Calculating Sensitivity and Specificity of Combined Testing...With a Surprise.

Ok guys. I have an interesting question.

I'm a biomedical engineering student from Georgia Tech and for one of my classes I have to implement screening policy for liver cancer. I decided to implement combined testing. It looks like this

Test A
High risk factor - - Test C
Test B

I have a series of tests, and the first tests are in parallel. If the patient passes test A or B, they move on to Test C. I can calculate the sensitivity and specificity of this system, given the sensitivities and specificity of each test, that's no problem. My problem comes after Test C.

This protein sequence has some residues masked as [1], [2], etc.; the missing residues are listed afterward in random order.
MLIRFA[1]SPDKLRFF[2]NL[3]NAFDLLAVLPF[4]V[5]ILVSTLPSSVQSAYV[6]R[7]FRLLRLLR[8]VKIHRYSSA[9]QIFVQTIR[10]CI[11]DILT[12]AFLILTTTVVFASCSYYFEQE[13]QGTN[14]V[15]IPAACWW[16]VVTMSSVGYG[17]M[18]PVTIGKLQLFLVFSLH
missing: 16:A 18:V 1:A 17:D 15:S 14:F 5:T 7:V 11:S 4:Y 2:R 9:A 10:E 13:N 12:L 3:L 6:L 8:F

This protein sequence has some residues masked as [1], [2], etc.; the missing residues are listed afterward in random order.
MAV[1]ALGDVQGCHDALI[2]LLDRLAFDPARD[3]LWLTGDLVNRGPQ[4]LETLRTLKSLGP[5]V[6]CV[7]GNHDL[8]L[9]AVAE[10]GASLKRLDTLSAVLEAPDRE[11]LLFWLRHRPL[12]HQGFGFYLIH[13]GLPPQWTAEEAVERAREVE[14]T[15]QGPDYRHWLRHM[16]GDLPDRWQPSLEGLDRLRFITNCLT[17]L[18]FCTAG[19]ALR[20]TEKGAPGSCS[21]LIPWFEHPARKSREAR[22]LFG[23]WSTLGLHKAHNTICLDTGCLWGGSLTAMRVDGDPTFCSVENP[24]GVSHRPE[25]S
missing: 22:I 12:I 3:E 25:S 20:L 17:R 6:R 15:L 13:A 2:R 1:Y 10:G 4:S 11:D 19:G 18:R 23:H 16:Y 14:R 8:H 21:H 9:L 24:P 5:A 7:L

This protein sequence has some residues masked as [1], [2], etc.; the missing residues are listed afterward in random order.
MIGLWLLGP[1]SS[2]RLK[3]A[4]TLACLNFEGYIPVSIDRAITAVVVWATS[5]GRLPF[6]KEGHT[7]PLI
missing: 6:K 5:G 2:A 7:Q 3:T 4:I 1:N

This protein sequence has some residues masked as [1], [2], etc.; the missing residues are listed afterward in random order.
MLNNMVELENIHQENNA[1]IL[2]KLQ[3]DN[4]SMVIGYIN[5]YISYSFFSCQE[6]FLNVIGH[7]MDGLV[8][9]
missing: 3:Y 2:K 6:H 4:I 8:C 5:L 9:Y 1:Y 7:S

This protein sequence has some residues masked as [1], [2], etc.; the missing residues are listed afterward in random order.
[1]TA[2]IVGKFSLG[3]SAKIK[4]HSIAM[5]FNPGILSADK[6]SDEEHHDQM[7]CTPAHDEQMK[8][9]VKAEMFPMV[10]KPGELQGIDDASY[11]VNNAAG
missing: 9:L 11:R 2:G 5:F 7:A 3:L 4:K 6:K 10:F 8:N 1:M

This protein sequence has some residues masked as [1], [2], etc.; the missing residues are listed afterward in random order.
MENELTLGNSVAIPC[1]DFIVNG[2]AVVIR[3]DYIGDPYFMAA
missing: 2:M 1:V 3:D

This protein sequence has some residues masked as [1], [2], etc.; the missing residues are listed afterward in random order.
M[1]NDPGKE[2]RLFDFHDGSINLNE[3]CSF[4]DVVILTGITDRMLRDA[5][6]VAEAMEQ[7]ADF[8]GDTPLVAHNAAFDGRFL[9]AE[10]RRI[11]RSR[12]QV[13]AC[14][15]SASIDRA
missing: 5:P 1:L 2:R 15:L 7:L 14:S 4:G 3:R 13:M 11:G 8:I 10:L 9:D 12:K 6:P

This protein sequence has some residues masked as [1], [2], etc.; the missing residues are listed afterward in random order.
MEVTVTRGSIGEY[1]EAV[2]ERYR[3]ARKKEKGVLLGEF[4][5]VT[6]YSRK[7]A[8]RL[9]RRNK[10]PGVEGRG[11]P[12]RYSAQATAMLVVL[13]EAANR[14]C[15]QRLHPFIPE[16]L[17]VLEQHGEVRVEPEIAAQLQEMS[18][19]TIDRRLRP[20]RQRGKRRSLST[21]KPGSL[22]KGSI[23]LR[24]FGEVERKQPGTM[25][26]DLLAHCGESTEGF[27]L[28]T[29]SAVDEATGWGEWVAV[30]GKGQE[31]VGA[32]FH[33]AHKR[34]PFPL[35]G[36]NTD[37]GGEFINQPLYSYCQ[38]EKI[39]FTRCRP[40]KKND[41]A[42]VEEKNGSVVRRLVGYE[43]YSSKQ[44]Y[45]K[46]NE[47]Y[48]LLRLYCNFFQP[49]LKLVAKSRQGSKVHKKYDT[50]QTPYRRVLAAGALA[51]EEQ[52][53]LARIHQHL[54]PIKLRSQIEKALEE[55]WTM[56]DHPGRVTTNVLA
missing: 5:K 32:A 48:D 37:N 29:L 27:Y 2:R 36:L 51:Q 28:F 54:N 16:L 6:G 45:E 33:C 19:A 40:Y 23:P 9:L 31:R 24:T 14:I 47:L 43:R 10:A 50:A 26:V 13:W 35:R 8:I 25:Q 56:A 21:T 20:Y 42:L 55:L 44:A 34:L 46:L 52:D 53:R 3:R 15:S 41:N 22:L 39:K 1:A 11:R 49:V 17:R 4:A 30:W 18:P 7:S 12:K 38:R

If Test C comes out negative, I have the patient do the screening process again. In which case if he passes the parallel tests and then fails Test C again I consider him negative, so it loops only once. How can I take this into account?

I'm looking at sensitivities and specificity, so I think the prevalence of the disease don't matter. I'm assuming, of course, that each test has the same sensitivity and specificity a second time.

Help would be greatly appreciated!


Less is more. Stay pure. Stay poor.
Do you have a gold standard or basing this on other empiric results?

Passes test means negative results for liver cancer?


Less is more. Stay pure. Stay poor.
You might be interested in reading pages 55-56 in Clinical Epidemiology: The essentials, by RH Fletcher and SW Fletcher.